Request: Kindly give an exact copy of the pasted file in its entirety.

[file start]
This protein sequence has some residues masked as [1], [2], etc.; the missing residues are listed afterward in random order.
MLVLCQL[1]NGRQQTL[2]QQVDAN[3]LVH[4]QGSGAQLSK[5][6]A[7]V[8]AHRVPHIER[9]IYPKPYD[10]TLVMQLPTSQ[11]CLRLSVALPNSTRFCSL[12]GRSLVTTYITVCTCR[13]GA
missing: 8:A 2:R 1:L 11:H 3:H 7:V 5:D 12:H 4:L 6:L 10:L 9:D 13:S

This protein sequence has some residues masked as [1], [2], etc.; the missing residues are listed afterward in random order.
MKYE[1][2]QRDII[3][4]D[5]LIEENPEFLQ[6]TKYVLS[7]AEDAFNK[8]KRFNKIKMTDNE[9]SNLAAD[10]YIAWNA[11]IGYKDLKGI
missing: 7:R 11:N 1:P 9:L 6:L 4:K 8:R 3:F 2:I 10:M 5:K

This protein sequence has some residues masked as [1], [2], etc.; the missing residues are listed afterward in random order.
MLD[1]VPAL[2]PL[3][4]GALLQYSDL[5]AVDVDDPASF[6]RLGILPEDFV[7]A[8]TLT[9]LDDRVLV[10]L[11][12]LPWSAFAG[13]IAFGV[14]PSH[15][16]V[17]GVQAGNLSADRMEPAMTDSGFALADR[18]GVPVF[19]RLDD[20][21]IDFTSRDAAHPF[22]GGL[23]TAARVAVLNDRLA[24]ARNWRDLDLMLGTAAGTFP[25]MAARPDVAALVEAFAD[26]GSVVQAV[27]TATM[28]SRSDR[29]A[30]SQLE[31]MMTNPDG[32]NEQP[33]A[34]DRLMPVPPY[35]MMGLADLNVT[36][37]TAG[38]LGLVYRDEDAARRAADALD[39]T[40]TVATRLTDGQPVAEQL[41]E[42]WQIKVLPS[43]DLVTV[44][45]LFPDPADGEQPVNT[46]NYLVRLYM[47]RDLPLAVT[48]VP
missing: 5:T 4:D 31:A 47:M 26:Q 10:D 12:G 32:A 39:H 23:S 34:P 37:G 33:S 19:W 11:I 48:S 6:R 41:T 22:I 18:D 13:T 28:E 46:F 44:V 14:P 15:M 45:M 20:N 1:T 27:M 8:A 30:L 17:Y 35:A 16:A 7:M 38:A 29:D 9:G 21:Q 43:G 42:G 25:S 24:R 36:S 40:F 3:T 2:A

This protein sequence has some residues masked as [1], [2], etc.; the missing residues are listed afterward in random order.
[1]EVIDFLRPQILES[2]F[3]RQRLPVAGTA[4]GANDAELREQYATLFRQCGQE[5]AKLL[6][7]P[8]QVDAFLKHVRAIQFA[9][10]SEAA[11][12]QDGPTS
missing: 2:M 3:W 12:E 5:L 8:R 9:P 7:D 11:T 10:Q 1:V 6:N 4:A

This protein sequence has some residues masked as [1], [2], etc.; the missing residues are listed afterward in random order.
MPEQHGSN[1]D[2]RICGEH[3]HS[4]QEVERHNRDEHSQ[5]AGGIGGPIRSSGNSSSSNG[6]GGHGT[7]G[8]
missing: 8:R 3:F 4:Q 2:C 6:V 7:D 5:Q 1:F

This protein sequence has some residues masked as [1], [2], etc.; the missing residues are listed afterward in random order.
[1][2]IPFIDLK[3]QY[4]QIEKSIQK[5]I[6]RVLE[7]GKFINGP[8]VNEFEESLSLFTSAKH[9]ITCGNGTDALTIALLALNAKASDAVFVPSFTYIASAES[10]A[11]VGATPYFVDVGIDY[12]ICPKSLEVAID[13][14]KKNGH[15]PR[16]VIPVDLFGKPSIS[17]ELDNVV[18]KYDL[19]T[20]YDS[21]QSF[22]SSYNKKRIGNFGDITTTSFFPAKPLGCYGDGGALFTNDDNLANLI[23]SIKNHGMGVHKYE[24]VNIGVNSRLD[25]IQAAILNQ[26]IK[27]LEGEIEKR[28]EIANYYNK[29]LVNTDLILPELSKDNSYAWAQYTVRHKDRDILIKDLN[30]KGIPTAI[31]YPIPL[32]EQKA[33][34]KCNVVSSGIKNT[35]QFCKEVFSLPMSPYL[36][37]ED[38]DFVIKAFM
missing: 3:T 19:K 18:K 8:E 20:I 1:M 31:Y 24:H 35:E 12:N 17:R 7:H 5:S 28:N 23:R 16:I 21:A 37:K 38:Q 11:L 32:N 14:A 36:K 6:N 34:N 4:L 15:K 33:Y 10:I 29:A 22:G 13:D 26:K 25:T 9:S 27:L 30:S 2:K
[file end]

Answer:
This protein sequence has some residues masked as [1], [2], etc.; the missing residues are listed afterward in random order.
MLVLCQL[1]NGRQQTL[2]QQVDAN[3]LVH[4]QGSGAQLSK[5][6]A[7]V[8]AHRVPHIER[9]IYPKPYD[10]TLVMQLPTSQ[11]CLRLSVALPNSTRFCSL[12]GRSLVTTYITVCTCR[13]GA
missing: 8:A 2:R 1:L 11:H 3:H 7:V 5:D 12:H 4:L 6:L 10:L 9:D 13:S

This protein sequence has some residues masked as [1], [2], etc.; the missing residues are listed afterward in random order.
MKYE[1][2]QRDII[3][4]D[5]LIEENPEFLQ[6]TKYVLS[7]AEDAFNK[8]KRFNKIKMTDNE[9]SNLAAD[10]YIAWNA[11]IGYKDLKGI
missing: 7:R 11:N 1:P 9:L 6:L 4:K 8:R 3:F 2:I 10:M 5:K

This protein sequence has some residues masked as [1], [2], etc.; the missing residues are listed afterward in random order.
MLD[1]VPAL[2]PL[3][4]GALLQYSDL[5]AVDVDDPASF[6]RLGILPEDFV[7]A[8]TLT[9]LDDRVLV[10]L[11][12]LPWSAFAG[13]IAFGV[14]PSH[15][16]V[17]GVQAGNLSADRMEPAMTDSGFALADR[18]GVPVF[19]RLDD[20][21]IDFTSRDAAHPF[22]GGL[23]TAARVAVLNDRLA[24]ARNWRDLDLMLGTAAGTFP[25]MAARPDVAALVEAFAD[26]GSVVQAV[27]TATM[28]SRSDR[29]A[30]SQLE[31]MMTNPDG[32]NEQP[33]A[34]DRLMPVPPY[35]MMGLADLNVT[36][37]TAG[38]LGLVYRDEDAARRAADALD[39]T[40]TVATRLTDGQPVAEQL[41]E[42]WQIKVLPS[43]DLVTV[44][45]LFPDPADGEQPVNT[46]NYLVRLYM[47]RDLPLAVT[48]VP
missing: 5:T 4:D 31:A 47:M 26:Q 10:D 12:G 32:A 39:H 23:S 34:P 37:G 33:S 19:W 11:I 48:S 6:R 41:T 22:I 18:D 13:T 28:E 46:F 44:V 14:P 15:M 45:M 20:N 1:T 27:M 8:A 30:L 17:Y 35:A 16:A 7:M 38:A 29:D 9:G 21:Q 43:G 42:G 25:S 24:R 36:S 40:F 3:T 2:A

This protein sequence has some residues masked as [1], [2], etc.; the missing residues are listed afterward in random order.
[1]EVIDFLRPQILES[2]F[3]RQRLPVAGTA[4]GANDAELREQYATLFRQCGQE[5]AKLL[6][7]P[8]QVDAFLKHVRAIQFA[9][10]SEAA[11][12]QDGPTS
missing: 2:M 3:W 12:E 5:L 8:R 9:P 7:D 11:T 10:Q 1:V 6:N 4:A

This protein sequence has some residues masked as [1], [2], etc.; the missing residues are listed afterward in random order.
MPEQHGSN[1]D[2]RICGEH[3]HS[4]QEVERHNRDEHSQ[5]AGGIGGPIRSSGNSSSSNG[6]GGHGT[7]G[8]
missing: 8:R 3:F 4:Q 2:C 6:V 7:D 5:Q 1:F

This protein sequence has some residues masked as [1], [2], etc.; the missing residues are listed afterward in random order.
[1][2]IPFIDLK[3]QY[4]QIEKSIQK[5]I[6]RVLE[7]GKFINGP[8]VNEFEESLSLFTSAKH[9]ITCGNGTDALTIALLALNAKASDAVFVPSFTYIASAES[10]A[11]VGATPYFVDVGIDY[12]ICPKSLEVAID[13][14]KKNGH[15]PR[16]VIPVDLFGKPSIS[17]ELDNVV[18]KYDL[19]T[20]YDS[21]QSF[22]SSYNKKRIGNFGDITTTSFFPAKPLGCYGDGGALFTNDDNLANLI[23]SIKNHGMGVHKYE[24]VNIGVNSRLD[25]IQAAILNQ[26]IK[27]LEGEIEKR[28]EIANYYNK[29]LVNTDLILPELSKDNSYAWAQYTVRHKDRDILIKDLN[30]KGIPTAI[31]YPIPL[32]EQKA[33][34]KCNVVSSGIKNT[35]QFCKEVFSLPMSPYL[36][37]ED[38]DFVIKAFM
missing: 3:T 19:K 18:K 8:E 20:I 1:M 31:Y 24:H 35:E 12:N 17:R 7:H 5:S 28:N 23:R 16:I 21:A 37:K 38:Q 11:L 32:N 14:A 36:K 6:N 34:N 4:L 15:K 33:Y 10:I 29:A 22:G 13:D 26:K 25:T 9:S 27:L 30:S 2:K